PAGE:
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SINGAPORE'S factories were busier than expected in October, with the latest purchasing managers' index (PMI) rising 1.4 points to 51.9 - a level not seen since April 2011. But economists are downplaying the uptick, chalking up the expansion to year-end seasonal effects, and warning that a patchy global recovery will continue to weigh on manufacturing performance.
The further expansion (See infographic here) in overall PMI was attributed to better new orders (up 1.1 to 52.9), new export orders (up 0.8 to 51.5), and production (up 2.0 to 53.1). All other sub-indices - save input prices (down 0.9 to 48.7) and order backlog (down 0.3 to 50.4) - posted higher readings in October as well, according to the Singapore Institute of Purchasing & Materials Management (SIPMM).
This was a better performance than private-sector economists had expected. Those polled by Bloomberg had earlier projected a reading of 50.5 - the same as September's showing. A reading above 50 denotes growth, while one under 50 signals a contraction in the manufacturing sector.
Still, economists cautioned against getting carried away by October's three-and-a-half-year high. Said CIMB economist Song Seng Wun: "On the surface, the numbers look good, and factories seem busier. But it's hard to relate it to activity on the ground, especially when you compare it to industrial production figures - they're not doing quite as well as the picture painted by the PMI."
While industrial production figures for October are not yet available, Singapore's manufacturing output performed worse than expected in September, contracting 1.2 per cent - the first decline since May. Excluding the volatile biomedical sector - which fell 10.3 per cent in September - output would have increased just 0.5 per cent.
Both Mr Song and DBS economist Irvin Seah agree that much of October's expansion was due to year-end seasonal effects. Said Mr Seah: "Orders and production typically pick up just ahead of the year-end festive season, because of the increase in demand during the Christmas period. This is seasonal - it is definitely not sustainable."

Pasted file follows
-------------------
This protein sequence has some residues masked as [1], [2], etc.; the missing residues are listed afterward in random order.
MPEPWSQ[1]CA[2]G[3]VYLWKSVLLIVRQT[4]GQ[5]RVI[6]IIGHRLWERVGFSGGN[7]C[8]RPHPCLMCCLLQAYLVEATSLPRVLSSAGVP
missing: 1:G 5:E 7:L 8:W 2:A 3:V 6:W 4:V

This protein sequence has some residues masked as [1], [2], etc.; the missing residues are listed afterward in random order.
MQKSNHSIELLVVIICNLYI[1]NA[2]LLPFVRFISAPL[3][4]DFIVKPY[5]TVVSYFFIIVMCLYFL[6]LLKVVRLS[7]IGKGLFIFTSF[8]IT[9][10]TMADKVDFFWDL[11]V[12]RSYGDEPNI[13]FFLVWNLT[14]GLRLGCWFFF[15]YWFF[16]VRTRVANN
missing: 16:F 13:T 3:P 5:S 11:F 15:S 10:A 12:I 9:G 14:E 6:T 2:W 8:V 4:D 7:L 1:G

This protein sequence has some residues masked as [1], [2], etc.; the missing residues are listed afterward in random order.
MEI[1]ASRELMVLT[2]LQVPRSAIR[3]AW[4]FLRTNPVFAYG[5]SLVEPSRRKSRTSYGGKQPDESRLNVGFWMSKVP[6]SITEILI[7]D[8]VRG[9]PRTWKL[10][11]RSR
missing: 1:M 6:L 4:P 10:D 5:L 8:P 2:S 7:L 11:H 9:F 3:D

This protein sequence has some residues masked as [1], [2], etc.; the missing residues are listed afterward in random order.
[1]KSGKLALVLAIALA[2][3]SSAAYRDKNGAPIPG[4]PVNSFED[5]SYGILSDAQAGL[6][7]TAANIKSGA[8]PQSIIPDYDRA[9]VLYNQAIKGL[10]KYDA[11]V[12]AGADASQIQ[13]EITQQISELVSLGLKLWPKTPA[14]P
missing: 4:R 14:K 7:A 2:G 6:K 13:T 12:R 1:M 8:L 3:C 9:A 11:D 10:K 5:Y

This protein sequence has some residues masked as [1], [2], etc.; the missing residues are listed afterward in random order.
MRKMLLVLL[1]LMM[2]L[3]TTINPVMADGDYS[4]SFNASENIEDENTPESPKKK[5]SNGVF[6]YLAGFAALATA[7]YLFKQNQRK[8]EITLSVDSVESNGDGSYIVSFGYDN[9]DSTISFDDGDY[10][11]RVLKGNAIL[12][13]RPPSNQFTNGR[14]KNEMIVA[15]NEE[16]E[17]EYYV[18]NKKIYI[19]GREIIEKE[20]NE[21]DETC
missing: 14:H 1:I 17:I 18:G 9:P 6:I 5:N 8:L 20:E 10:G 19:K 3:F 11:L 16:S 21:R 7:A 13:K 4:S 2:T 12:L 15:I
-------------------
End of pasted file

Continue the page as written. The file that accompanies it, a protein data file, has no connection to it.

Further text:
The electronics PMI also rose in October - it was up 0.6 to 52.5. Unlike the overall PMI, however, the electronics sector's PMI expansion was not due to a broad-based increase across all sub-indices.
Apart from new orders (up 0.9 to 53.2) and finished goods (which spiked 4.1 to 53.6), there was a softening in most of the other sub-indices. These include new export orders (down 0.5 to 50.9), inventory (down 0.4 to 51.4), imports (down 0.5 to 52.7), prices (down 0.9 to 47.7), deliveries (down 0.5 to 48.6), and order backlog (down 0.4 to 49.1).
OCBC economist Selena Ling said: "The detailed gauges of the stronger electronics PMI reading were not so encouraging . . . This, we suspect, could suggest that the current momentum is likely to slacken in the coming first quarter in 2015 once the Christmas season is past."
Meanwhile, UOB economist Francis Tan said of the electronics finished goods index's sharp rise: "The 4.1 increase was really key - it pulled the whole electronics PMI up. This could be a good or bad thing. On the not-so-good side, manufacturers could have finished goods that they can't sell. But on the flip side, they could be anticipating stronger orders and want to have enough stock to satisfy demand."
Added DBS's Mr Seah: "Going forward, chances are high that manufacturers will run down this stockpile, which will be at the expense of production."
Looking ahead, economists expect to see some moderation in both the overall and electronics PMI. They also forecast a challenging manufacturing outlook, not only because of restructuring constraints at home, but also since a more sure-footed global recovery has still not materialised.
Comparing Singapore's latest PMI reading with other economies', Ms Ling said: "The domestic PMI readings appear to be aligned with the US manufacturing ISM, which unexpectedly surged from 56.6 to 59.0 in October - the highest since March 2011 - but a clear deviation from the eurozone (50.6) and also Asia. China was static at 50.4, and key manufacturing centres like Taiwan also (posted softer readings) at 52.0."